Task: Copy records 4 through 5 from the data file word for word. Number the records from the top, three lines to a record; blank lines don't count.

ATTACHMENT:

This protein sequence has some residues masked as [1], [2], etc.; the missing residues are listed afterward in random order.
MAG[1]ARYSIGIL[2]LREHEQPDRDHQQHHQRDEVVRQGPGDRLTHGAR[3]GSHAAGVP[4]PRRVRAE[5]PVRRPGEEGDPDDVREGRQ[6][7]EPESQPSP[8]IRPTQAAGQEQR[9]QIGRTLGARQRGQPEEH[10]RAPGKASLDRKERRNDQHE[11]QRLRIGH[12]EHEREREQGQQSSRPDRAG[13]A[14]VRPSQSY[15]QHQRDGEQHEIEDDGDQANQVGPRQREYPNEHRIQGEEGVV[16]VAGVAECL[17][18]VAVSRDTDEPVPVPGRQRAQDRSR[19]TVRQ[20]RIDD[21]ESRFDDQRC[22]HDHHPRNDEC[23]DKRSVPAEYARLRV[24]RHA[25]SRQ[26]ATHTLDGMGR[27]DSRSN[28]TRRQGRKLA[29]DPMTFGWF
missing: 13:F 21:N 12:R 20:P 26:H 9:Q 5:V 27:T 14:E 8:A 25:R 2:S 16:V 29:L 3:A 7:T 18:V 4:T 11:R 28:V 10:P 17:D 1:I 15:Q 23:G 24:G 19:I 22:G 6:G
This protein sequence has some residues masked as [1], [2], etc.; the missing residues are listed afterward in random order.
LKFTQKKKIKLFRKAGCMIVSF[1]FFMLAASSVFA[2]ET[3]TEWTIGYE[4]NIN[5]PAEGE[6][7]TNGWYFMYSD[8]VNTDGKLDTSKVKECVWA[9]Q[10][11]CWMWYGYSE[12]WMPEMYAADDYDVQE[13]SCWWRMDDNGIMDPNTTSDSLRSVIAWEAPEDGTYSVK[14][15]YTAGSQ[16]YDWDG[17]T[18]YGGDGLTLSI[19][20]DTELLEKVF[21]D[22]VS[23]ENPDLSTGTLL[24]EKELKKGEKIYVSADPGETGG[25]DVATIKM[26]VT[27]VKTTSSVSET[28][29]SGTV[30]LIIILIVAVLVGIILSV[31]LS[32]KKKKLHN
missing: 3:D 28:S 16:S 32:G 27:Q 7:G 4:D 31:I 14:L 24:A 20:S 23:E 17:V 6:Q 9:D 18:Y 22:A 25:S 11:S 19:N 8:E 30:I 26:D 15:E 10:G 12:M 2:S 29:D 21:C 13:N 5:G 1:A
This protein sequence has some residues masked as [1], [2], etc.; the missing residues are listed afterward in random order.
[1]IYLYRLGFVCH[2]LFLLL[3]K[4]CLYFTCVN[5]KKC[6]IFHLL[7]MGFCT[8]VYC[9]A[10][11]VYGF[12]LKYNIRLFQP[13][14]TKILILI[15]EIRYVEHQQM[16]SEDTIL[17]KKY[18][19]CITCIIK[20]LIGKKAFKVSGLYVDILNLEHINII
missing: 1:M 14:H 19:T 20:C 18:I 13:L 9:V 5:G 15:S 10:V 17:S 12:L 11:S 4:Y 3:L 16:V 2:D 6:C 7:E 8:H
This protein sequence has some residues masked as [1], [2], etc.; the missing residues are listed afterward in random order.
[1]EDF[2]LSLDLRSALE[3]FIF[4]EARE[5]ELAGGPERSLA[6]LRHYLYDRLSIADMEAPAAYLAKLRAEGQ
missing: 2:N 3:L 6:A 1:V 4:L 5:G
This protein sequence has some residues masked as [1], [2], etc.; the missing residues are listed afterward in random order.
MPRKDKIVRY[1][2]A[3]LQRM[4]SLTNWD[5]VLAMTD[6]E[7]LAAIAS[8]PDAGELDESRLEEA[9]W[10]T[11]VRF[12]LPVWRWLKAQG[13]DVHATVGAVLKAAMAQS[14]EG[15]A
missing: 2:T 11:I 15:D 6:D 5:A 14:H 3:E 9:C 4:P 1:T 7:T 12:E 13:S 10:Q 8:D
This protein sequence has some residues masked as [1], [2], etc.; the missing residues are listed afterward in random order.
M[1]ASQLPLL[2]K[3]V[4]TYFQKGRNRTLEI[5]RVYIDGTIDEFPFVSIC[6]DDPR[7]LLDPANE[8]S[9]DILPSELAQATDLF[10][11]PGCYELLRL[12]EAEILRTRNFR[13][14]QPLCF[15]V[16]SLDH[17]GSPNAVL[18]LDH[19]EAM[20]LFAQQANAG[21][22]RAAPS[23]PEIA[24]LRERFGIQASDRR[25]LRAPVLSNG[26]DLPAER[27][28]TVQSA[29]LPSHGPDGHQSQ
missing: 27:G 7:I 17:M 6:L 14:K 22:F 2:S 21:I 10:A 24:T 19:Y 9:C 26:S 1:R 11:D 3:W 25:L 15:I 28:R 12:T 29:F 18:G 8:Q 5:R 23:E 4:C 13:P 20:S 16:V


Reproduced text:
This protein sequence has some residues masked as [1], [2], etc.; the missing residues are listed afterward in random order.
[1]EDF[2]LSLDLRSALE[3]FIF[4]EARE[5]ELAGGPERSLA[6]LRHYLYDRLSIADMEAPAAYLAKLRAEGQ
missing: 2:N 3:L 6:A 1:V 4:L 5:G
This protein sequence has some residues masked as [1], [2], etc.; the missing residues are listed afterward in random order.
MPRKDKIVRY[1][2]A[3]LQRM[4]SLTNWD[5]VLAMTD[6]E[7]LAAIAS[8]PDAGELDESRLEEA[9]W[10]T[11]VRF[12]LPVWRWLKAQG[13]DVHATVGAVLKAAMAQS[14]EG[15]A
missing: 2:T 11:I 15:D 6:D 5:A 14:H 3:E 9:C 4:P 1:T 7:T 12:E 13:S 10:Q 8:D